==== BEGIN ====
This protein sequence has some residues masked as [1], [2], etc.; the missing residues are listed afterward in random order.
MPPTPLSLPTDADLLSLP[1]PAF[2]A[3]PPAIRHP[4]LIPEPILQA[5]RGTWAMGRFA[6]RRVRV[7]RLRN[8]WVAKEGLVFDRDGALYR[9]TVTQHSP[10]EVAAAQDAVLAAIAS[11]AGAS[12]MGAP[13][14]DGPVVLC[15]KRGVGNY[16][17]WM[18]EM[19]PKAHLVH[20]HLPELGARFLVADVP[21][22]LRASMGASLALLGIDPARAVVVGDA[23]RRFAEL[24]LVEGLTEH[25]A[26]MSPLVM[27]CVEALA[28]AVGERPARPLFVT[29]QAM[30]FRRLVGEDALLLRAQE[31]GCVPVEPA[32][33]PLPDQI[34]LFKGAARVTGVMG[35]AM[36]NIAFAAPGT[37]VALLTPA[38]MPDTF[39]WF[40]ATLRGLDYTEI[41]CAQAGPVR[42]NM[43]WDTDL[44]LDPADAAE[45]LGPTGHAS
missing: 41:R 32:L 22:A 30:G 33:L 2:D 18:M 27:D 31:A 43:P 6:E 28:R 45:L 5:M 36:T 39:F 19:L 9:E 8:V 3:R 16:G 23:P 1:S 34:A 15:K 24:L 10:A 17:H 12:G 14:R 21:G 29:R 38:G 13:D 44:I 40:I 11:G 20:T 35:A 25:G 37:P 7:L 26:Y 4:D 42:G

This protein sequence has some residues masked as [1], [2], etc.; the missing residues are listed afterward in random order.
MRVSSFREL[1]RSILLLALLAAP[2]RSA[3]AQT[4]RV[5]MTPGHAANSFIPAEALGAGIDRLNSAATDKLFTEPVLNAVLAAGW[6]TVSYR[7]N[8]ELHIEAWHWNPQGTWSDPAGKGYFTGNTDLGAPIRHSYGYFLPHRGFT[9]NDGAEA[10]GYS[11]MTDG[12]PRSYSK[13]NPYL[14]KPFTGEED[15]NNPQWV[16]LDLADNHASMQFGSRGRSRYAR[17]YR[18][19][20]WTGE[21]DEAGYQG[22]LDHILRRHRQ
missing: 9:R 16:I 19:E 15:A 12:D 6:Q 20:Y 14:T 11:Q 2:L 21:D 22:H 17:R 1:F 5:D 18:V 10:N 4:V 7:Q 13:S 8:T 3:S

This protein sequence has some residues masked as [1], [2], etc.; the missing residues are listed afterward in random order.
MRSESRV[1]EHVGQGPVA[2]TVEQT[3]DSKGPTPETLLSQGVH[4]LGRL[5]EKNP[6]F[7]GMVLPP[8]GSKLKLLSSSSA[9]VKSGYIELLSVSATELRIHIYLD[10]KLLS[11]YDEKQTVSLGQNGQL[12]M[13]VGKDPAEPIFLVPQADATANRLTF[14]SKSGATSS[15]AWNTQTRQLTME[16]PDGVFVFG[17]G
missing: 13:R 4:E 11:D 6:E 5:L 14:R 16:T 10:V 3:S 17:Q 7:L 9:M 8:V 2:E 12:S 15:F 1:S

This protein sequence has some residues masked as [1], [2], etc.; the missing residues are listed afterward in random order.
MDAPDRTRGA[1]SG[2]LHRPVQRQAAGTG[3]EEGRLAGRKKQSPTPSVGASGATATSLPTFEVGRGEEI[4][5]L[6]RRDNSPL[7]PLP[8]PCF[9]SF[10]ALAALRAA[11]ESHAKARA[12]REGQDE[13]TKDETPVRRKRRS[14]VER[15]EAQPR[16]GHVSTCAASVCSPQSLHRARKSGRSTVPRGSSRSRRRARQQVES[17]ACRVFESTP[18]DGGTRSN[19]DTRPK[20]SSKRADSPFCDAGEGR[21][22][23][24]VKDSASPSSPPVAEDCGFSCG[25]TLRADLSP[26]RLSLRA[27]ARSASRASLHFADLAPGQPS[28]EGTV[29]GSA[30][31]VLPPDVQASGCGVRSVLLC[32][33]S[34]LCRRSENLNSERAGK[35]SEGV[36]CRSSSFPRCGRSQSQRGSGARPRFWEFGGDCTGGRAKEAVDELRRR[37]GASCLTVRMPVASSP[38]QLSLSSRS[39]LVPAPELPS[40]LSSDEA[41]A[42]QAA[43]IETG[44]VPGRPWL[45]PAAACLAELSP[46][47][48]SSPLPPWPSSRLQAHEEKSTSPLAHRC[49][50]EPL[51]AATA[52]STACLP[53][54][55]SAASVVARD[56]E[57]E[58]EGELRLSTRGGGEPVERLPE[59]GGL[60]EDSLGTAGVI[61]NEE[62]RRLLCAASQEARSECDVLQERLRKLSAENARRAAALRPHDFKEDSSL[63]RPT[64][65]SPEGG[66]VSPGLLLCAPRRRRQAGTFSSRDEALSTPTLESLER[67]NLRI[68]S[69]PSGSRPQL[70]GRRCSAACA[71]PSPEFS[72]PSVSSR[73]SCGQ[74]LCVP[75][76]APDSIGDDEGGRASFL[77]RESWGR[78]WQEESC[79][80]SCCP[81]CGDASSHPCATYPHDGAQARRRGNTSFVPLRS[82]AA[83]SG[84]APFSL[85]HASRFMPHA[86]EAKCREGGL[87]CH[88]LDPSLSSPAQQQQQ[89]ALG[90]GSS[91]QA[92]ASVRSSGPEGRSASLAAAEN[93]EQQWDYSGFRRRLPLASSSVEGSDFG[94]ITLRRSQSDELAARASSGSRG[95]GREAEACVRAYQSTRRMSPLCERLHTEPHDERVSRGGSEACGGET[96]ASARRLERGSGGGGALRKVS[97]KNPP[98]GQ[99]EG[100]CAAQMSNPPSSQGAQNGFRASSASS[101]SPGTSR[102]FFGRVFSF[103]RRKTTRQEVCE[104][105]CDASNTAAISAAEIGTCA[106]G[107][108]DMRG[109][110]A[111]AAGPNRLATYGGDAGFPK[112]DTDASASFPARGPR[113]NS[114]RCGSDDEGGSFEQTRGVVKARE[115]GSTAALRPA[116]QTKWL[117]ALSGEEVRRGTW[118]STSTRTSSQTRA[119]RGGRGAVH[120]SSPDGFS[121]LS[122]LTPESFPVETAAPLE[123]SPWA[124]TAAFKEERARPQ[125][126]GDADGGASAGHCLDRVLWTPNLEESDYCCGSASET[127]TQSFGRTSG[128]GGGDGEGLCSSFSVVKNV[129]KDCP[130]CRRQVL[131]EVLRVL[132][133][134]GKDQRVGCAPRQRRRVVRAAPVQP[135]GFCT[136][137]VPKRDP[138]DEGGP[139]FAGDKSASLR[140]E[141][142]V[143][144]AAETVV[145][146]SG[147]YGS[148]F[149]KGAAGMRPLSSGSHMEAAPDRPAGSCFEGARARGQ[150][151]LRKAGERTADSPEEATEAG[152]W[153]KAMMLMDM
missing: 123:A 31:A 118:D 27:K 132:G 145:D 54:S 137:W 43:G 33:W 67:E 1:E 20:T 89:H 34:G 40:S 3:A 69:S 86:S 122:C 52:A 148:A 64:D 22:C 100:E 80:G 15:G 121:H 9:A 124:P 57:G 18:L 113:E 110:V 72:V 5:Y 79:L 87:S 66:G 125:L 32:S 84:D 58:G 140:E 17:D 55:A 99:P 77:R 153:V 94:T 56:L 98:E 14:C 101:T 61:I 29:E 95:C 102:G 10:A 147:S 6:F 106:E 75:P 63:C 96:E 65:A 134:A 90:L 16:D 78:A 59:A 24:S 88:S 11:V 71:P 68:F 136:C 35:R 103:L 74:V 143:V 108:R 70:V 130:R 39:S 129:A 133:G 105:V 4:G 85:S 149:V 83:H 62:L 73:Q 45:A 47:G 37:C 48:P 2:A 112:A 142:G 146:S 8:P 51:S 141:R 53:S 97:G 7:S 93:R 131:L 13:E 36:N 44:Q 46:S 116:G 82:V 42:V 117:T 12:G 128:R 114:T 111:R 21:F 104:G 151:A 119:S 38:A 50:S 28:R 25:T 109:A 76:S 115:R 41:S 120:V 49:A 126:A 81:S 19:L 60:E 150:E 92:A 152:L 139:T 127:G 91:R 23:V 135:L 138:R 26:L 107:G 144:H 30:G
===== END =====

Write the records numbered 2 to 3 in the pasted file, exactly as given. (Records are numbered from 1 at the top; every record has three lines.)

This protein sequence has some residues masked as [1], [2], etc.; the missing residues are listed afterward in random order.
MRVSSFREL[1]RSILLLALLAAP[2]RSA[3]AQT[4]RV[5]MTPGHAANSFIPAEALGAGIDRLNSAATDKLFTEPVLNAVLAAGW[6]TVSYR[7]N[8]ELHIEAWHWNPQGTWSDPAGKGYFTGNTDLGAPIRHSYGYFLPHRGFT[9]NDGAEA[10]GYS[11]MTDG[12]PRSYSK[13]NPYL[14]KPFTGEED[15]NNPQWV[16]LDLADNHASMQFGSRGRSRYAR[17]YR[18][19][20]WTGE[21]DEAGYQG[22]LDHILRRHRQ
missing: 9:R 16:I 19:E 15:A 12:D 6:Q 20:Y 14:T 11:Q 2:L 21:D 22:H 17:R 1:F 5:D 18:V 10:N 4:V 7:Q 13:S 8:T 3:S

This protein sequence has some residues masked as [1], [2], etc.; the missing residues are listed afterward in random order.
MRSESRV[1]EHVGQGPVA[2]TVEQT[3]DSKGPTPETLLSQGVH[4]LGRL[5]EKNP[6]F[7]GMVLPP[8]GSKLKLLSSSSA[9]VKSGYIELLSVSATELRIHIYLD[10]KLLS[11]YDEKQTVSLGQNGQL[12]M[13]VGKDPAEPIFLVPQADATANRLTF[14]SKSGATSS[15]AWNTQTRQLTME[16]PDGVFVFG[17]G
missing: 13:R 4:E 11:D 6:E 5:L 14:R 16:T 10:V 3:S 17:Q 7:L 9:M 8:V 2:E 12:S 15:F 1:S